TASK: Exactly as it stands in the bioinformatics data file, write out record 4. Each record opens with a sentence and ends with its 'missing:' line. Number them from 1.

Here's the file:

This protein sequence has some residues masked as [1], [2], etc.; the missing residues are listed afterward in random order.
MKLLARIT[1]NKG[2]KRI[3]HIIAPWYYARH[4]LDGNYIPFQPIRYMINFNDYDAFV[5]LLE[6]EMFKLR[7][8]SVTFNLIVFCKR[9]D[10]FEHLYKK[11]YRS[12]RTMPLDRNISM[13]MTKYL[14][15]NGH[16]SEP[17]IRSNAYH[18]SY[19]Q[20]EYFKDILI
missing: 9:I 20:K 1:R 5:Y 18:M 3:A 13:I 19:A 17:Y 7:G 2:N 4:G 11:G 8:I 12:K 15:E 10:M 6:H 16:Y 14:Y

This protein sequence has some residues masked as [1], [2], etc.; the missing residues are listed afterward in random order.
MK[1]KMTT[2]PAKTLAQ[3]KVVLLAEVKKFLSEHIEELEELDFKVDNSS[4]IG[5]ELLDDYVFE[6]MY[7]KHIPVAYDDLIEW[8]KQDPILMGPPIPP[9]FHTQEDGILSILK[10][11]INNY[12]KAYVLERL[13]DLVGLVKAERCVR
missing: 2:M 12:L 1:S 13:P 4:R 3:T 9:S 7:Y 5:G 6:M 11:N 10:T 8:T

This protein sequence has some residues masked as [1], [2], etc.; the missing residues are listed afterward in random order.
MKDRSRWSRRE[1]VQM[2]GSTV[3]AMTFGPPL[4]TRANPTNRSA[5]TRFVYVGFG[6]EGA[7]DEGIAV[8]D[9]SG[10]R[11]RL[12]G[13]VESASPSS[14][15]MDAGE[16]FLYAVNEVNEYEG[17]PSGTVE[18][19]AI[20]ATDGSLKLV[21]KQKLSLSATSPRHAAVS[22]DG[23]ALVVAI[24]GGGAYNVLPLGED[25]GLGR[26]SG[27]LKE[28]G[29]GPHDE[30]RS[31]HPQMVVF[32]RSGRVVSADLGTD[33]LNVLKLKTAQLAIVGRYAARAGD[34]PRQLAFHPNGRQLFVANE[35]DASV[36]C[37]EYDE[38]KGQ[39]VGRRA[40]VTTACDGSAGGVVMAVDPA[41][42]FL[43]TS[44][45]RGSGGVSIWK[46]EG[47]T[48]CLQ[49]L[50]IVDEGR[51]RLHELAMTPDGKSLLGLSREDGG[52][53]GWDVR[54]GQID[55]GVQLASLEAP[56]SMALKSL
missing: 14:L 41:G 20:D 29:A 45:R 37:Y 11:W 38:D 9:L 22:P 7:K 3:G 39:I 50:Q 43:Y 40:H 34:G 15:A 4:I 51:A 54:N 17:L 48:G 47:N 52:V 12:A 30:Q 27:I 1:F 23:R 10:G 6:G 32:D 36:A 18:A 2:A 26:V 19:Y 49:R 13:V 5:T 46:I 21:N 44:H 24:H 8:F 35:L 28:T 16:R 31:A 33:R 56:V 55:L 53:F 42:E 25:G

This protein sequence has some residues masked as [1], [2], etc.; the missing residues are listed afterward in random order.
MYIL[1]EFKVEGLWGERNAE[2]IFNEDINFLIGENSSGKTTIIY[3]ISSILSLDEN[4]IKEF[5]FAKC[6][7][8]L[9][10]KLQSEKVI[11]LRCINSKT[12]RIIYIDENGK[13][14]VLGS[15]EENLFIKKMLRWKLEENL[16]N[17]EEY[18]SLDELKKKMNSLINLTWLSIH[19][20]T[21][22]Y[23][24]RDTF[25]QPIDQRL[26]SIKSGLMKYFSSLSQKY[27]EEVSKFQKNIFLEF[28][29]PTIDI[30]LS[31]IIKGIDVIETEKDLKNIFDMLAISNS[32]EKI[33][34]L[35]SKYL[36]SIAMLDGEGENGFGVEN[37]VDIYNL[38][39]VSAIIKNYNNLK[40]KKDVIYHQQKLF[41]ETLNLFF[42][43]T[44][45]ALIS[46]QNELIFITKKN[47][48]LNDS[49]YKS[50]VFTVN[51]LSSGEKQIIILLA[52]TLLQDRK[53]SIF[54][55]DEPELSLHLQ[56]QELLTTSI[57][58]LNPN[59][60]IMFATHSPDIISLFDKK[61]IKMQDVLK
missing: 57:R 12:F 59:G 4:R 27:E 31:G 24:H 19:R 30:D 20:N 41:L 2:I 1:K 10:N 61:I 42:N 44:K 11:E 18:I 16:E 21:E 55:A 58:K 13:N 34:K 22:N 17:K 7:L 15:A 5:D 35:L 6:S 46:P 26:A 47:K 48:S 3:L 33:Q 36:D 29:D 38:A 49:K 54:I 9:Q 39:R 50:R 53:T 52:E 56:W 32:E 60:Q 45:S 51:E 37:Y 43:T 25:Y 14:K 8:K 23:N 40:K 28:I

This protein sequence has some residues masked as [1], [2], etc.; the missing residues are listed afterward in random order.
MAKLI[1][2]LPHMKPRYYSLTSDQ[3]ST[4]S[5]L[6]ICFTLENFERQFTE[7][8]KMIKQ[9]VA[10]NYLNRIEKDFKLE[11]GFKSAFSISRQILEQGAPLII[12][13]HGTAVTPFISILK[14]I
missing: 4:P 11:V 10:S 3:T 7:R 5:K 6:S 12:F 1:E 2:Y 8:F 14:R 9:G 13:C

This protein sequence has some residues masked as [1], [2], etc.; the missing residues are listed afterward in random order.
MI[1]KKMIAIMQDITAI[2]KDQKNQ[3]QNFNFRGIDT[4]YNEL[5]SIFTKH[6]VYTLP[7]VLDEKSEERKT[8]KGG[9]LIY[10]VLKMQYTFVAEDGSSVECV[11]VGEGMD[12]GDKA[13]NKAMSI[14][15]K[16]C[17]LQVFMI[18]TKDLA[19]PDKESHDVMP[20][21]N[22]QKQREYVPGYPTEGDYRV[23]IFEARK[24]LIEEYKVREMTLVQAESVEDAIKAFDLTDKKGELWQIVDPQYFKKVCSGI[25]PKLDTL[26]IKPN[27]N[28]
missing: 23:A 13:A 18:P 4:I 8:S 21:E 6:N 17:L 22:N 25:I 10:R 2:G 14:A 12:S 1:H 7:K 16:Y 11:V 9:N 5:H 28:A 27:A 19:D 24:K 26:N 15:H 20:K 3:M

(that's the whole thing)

This protein sequence has some residues masked as [1], [2], etc.; the missing residues are listed afterward in random order.
MYIL[1]EFKVEGLWGERNAE[2]IFNEDINFLIGENSSGKTTIIY[3]ISSILSLDEN[4]IKEF[5]FAKC[6][7][8]L[9][10]KLQSEKVI[11]LRCINSKT[12]RIIYIDENGK[13][14]VLGS[15]EENLFIKKMLRWKLEENL[16]N[17]EEY[18]SLDELKKKMNSLINLTWLSIH[19][20]T[21][22]Y[23][24]RDTF[25]QPIDQRL[26]SIKSGLMKYFSSLSQKY[27]EEVSKFQKNIFLEF[28][29]PTIDI[30]LS[31]IIKGIDVIETEKDLKNIFDMLAISNS[32]EKI[33][34]L[35]SKYL[36]SIAMLDGEGENGFGVEN[37]VDIYNL[38][39]VSAIIKNYNNLK[40]KKDVIYHQQKLF[41]ETLNLFF[42][43]T[44][45]ALIS[46]QNELIFITKKN[47][48]LNDS[49]YKS[50]VFTVN[51]LSSGEKQIIILLA[52]TLLQDRK[53]SIF[54][55]DEPELSLHLQ[56]QELLTTSI[57][58]LNPN[59][60]IMFATHSPDIISLFDKK[61]IKMQDVLK
missing: 57:R 12:F 59:G 4:R 27:E 31:G 24:H 19:R 30:D 20:N 41:L 2:I 1:K 10:N 61:I 42:N 44:K 11:E 18:I 16:E 21:E 55:A 58:K 13:N 34:K 22:N 17:K 7:L 15:A 5:D 35:L 6:S 46:P 26:A 47:K 48:S 3:L 33:Q 36:D 29:D 38:A 49:K 54:I 9:Q 39:R 50:R 53:T 52:E 56:W 32:E 60:Q 45:S 51:E 37:Y 43:T 25:Y 14:K 8:K 23:N 40:K 28:I